Granted, no one is satisfied with the lack of precision compared to other universal constants, but science is more than just a body of knowledge, it's the search for answers to questions we might not have even though to ask yet.

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Offline Tom Bishop

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Re: Cavendish experiment
« Reply #90 on: May 04, 2021, 02:11:14 AM »
You're acting like the futurism article is the only source that matters on the topic, when the reality is that the Cavendish experiment has been performed many times (vacuum chamber, electrically grounded masses) and is continually updated and improved to explore the limits of gravitational attraction

https://arxiv.org/abs/2002.11761

Granted, no one is satisfied with the lack of precision compared to other universal constants, but science is more than just a body of knowledge, it's the search for answers to questions we might not have even though to ask yet.

That's not a Cavendish-type experiment. That's an experiment testing the Equivalence Principle with a torsion balance like these ones: https://wiki.tfes.org/Torsion_Balance_Tests

Offline fisherman

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Re: Cavendish experiment
« Reply #91 on: May 04, 2021, 03:55:20 AM »
Quote
Well, yes.  But until TV is established, acceleration up is less than UA acceleration so velocity becomes less,  etc. etc.  Would have to look at it again to see exactly where it ended up.

As far as I am concerned, it is established.  The language in the wiki is clear and if I am misunderstanding, not FEer has seen fit to correct me. 

Consider the apple and tree in a vacuum if it makes you feel better.  The principle is still the same.

The bottom line is that the EP only applies when an object is "at rest"...in an unaccelerated state. If an object is being accelerated upwards, whether it is being slowed down by drag or not, it is still being accelerated.  They can't have it both ways and apply the EP, but also claim an object is being accelerated.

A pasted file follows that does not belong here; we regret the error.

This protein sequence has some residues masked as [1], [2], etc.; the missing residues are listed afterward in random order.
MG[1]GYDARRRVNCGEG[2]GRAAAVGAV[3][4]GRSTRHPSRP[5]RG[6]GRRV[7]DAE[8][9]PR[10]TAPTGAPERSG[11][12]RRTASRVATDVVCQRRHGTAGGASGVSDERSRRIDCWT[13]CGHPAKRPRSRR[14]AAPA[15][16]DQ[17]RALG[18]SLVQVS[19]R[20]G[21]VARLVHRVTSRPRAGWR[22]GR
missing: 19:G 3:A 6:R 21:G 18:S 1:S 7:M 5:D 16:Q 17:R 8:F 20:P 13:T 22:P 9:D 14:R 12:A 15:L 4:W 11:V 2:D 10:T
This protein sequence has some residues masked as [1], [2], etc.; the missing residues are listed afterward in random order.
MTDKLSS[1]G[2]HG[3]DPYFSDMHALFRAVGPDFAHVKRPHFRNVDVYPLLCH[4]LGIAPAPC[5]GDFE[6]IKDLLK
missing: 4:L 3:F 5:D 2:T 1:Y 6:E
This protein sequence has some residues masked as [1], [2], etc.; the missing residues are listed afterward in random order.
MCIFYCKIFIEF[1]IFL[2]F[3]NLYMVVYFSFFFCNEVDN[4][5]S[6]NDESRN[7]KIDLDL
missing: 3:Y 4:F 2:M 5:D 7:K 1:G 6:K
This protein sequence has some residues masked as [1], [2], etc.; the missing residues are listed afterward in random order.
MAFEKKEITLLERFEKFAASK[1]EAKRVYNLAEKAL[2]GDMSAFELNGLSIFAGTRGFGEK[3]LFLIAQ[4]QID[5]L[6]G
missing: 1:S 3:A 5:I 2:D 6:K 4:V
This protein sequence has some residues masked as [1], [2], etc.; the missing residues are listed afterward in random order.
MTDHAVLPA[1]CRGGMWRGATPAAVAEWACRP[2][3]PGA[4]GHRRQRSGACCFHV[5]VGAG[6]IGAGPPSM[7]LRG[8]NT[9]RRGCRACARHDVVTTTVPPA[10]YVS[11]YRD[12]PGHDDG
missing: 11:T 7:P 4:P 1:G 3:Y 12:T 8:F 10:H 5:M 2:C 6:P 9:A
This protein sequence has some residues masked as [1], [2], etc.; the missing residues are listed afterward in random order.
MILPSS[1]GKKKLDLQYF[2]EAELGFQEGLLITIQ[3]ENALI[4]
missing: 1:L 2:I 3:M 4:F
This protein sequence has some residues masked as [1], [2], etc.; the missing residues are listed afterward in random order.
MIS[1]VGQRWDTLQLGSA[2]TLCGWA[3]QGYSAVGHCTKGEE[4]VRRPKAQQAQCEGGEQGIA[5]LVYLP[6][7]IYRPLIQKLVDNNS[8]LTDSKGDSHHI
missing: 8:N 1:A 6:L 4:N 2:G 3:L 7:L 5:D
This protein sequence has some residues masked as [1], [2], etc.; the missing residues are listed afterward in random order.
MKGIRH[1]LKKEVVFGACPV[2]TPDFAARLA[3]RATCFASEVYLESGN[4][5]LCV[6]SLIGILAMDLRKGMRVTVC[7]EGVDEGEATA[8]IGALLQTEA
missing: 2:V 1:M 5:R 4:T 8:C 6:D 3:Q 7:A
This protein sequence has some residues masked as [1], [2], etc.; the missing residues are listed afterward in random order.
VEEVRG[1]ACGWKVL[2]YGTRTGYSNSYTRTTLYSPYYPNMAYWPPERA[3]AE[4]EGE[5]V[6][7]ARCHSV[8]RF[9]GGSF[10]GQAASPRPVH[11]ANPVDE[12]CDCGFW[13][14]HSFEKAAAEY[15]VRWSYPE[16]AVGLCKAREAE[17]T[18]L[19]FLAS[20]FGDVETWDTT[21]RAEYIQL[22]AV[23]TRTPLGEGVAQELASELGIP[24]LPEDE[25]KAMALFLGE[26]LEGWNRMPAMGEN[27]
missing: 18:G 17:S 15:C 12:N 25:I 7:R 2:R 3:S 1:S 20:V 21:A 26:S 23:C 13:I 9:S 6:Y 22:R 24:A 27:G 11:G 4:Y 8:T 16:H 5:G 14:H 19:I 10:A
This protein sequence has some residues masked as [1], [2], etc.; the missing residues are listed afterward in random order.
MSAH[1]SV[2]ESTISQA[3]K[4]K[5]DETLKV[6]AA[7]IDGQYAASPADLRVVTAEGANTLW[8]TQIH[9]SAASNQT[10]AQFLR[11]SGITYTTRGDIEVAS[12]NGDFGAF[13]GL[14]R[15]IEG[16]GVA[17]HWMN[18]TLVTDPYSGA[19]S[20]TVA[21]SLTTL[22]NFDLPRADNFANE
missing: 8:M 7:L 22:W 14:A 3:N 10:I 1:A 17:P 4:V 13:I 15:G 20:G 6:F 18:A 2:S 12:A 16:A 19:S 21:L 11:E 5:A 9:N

There are two kinds of people in the world.  Those that can infer logical conclusions from given information

Offline c0i9z

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Re: Cavendish experiment
« Reply #92 on: May 04, 2021, 04:30:28 AM »
We have a 99.85% consistent effect. Like I said before, no one is suggesting that the constant might really be under 6 or over 7. They're just all frustrated that they can't get a precision of more than a few digits, instead of about 9, like they can for other constants. This goes back to the quoting problems I've mentioned elsewhere. None of these sources think for a moment that gravity doesn't exist or that there isn't a gravitational constant or that it isn't about 6.67. Misinterpreting quotes to pretend like they do does nothing but show a severe lack of understanding of the subject.

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Online Rama Set

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Re: Cavendish experiment
« Reply #93 on: May 04, 2021, 04:37:03 AM »
It isn't dominated

If you are forced to refer to yourself as a source you may as well say nothing at all. It's a sign of defeated position. Surely if there were mountains of evidence for this on your side you would be able to quote it directly from appropriate sources in order to directly contradict it.

I am forced to call bull shit on your mischaracterization of your own source (no one is surprised).  At no time does it say the measurement is dominated by noise.  No where.  You are making that up for hperbolic purposes.  I have already posted a link to an article which cites multiple scientific papers where they discuss the difficulties in measuring G as well as the increasing precision of their experiments.  Keep ignoring it.  I expect nothing less.
Th*rk is the worst person on this website.

Offline SteelyBob

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Re: Cavendish experiment
« Reply #94 on: May 04, 2021, 06:02:57 AM »
Ten fold differences from the expected uncertainties aren't similar results. They are different results. The effect of gravity is dominated by other effects on that range. If we don't have a consistent effect then we cannot say that it is gravity. It could be electrostatic forces at that level.